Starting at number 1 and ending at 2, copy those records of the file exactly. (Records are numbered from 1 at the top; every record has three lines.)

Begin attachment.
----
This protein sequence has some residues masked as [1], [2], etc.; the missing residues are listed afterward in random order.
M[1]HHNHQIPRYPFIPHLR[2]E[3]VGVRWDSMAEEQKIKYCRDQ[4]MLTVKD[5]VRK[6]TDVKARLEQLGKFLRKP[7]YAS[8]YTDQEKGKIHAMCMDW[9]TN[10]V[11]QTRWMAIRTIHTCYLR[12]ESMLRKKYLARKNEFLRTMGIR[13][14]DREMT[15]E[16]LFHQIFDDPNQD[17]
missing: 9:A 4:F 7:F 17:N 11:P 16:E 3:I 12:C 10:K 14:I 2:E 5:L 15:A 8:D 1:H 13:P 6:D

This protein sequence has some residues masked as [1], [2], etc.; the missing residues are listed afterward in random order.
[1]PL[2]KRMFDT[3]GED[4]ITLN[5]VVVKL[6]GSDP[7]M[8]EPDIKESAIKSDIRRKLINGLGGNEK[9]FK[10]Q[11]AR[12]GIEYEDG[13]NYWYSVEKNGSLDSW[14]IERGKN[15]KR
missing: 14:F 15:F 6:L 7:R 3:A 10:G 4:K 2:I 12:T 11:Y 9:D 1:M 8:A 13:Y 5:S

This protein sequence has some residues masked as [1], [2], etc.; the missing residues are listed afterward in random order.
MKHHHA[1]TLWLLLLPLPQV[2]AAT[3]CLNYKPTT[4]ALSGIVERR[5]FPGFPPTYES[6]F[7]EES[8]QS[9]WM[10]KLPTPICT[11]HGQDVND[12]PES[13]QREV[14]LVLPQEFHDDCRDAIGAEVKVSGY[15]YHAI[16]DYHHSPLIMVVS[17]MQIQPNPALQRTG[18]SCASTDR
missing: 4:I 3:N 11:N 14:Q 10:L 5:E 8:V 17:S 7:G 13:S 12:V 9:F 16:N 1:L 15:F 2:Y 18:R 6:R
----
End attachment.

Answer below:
This protein sequence has some residues masked as [1], [2], etc.; the missing residues are listed afterward in random order.
M[1]HHNHQIPRYPFIPHLR[2]E[3]VGVRWDSMAEEQKIKYCRDQ[4]MLTVKD[5]VRK[6]TDVKARLEQLGKFLRKP[7]YAS[8]YTDQEKGKIHAMCMDW[9]TN[10]V[11]QTRWMAIRTIHTCYLR[12]ESMLRKKYLARKNEFLRTMGIR[13][14]DREMT[15]E[16]LFHQIFDDPNQD[17]
missing: 9:A 4:F 7:F 17:N 11:P 16:E 3:I 12:C 10:K 14:I 2:E 5:L 15:A 8:D 1:H 13:P 6:D

This protein sequence has some residues masked as [1], [2], etc.; the missing residues are listed afterward in random order.
[1]PL[2]KRMFDT[3]GED[4]ITLN[5]VVVKL[6]GSDP[7]M[8]EPDIKESAIKSDIRRKLINGLGGNEK[9]FK[10]Q[11]AR[12]GIEYEDG[13]NYWYSVEKNGSLDSW[14]IERGKN[15]KR
missing: 14:F 15:F 6:L 7:R 3:A 10:G 4:K 2:I 12:T 11:Y 9:D 1:M 8:A 13:Y 5:S